Changes at Qupé: Bob Lindquist is stepping away from Qupé and launching his own project, Lindquist Family wines, with his wife. They will focus on Rhône grapes and Chardonnay. Vintage Wine Estates has taken sole ownership of Qupé and is moving winemaking from Santa Maria to San Luis Obispo County. [JancisRobinson.com]
Simulating climate change: Scientists at Germany’s Hochschule Geisenheim University have spent years developing an ecosystem near the Rhine River that simulates climate change to better understand possible effects on grapegrowing. Riesling might someday be a less viable crop, at which point growers will have to decide if they want to keep to tradition or pivot. [Quartz]
Tignanello counterfeits: Italian authorities have arrested three people accused of attempting to sell at least 11,000 counterfeit bottles of Antinori’s famous Super Tuscan, Tignanello, in Italy, Germany, and Belgium. The bottles were labeled as the 2009, 2010, and 2011 vintages but filled with other, low-quality wines. [Wine Spectator]
Foley Family buys Mt Difficulty: California’s Foley Family Wines has been approved to purchase New Zealand Pinot Noir producer Mt Difficulty. The brand already has several other New Zealand wine interests; Mt Difficulty offers a foothold in Central Otago. [Decanter]
Alcohol & migraines: New research from Leiden University Medical Center in the Netherlands sought to understand the link, if any, between migraines and alcohol. Many report that they think alcohol, particularly red wine, is a trigger, but very few always get migraines after drinking. Understanding of the possible link remains very limited. [Wine Spectator]
Maryland rye: Maryland was once the third largest producer of whiskey in the US, behind Kentucky and Pennsylvania, producing primarily rye in a distinctive style. That style disappeared after WWII, but today’s distillers are trying to track down and replicate the long-lost recipe—yet no one knows exactly what the flavor profile was, or how to achieve it. [NYT]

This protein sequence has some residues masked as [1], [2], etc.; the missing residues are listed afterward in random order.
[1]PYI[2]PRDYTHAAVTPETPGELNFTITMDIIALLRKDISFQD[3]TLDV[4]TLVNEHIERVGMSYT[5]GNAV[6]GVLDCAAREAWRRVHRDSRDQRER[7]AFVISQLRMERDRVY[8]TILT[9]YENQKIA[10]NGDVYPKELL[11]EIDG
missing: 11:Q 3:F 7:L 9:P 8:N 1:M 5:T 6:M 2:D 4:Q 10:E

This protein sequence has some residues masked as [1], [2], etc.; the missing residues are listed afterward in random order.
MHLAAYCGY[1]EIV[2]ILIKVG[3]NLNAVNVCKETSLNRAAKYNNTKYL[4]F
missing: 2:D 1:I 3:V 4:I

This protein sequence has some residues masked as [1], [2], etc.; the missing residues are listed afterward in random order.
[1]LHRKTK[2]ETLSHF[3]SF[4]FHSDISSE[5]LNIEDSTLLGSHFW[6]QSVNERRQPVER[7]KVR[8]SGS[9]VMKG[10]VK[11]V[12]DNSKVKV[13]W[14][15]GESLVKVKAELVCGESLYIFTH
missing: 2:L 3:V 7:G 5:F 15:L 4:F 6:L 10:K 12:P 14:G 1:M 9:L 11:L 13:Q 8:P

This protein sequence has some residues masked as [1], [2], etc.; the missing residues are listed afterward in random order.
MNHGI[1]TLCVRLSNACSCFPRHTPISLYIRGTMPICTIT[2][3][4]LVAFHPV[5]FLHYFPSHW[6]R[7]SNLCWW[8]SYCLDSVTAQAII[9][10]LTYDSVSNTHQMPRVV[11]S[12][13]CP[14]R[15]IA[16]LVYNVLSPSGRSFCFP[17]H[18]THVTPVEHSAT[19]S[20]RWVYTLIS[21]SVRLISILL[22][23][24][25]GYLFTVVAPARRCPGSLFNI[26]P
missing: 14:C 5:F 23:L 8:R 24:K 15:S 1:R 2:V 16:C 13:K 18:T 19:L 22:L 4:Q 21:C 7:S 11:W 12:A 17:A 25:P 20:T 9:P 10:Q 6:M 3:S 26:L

Our favorite SevenFifty Daily article this week
Commission-based salaries: Beverage professionals talk about commission-based salaries, common in both importing and distribution. It’s important to ask questions in an interview to understand the specifics of a commission-based salary, and it’s worth considering how the role fits with your personality. [SevenFifty Daily]
What do you think?
Can you envision producers in classic regions moving away from their historic grapes? Do you see this happening anywhere today?
Do you or others you know link migraines with alcohol consumption?
Have you tasted much Maryland whiskey? Any favorites?
Would you add anything to the conversation around commission-based salaries?
What else have you been reading this week?
Leopold Brothers Maryland Rye from Colorado is excellent. The only one Ive had, but one of my all time faves. Very unique profile, reminds me quite a bit of fresh baked Rye bread, one of the most aromatic Ryes Ive had. Beautiful spice notes ! Also very limited, we used to use this in our house Manhattan until it started selling out super quickly everywhere. Ive even had to buy a couple thousand dollars worth of it through a large liqour store when our distributor ran out !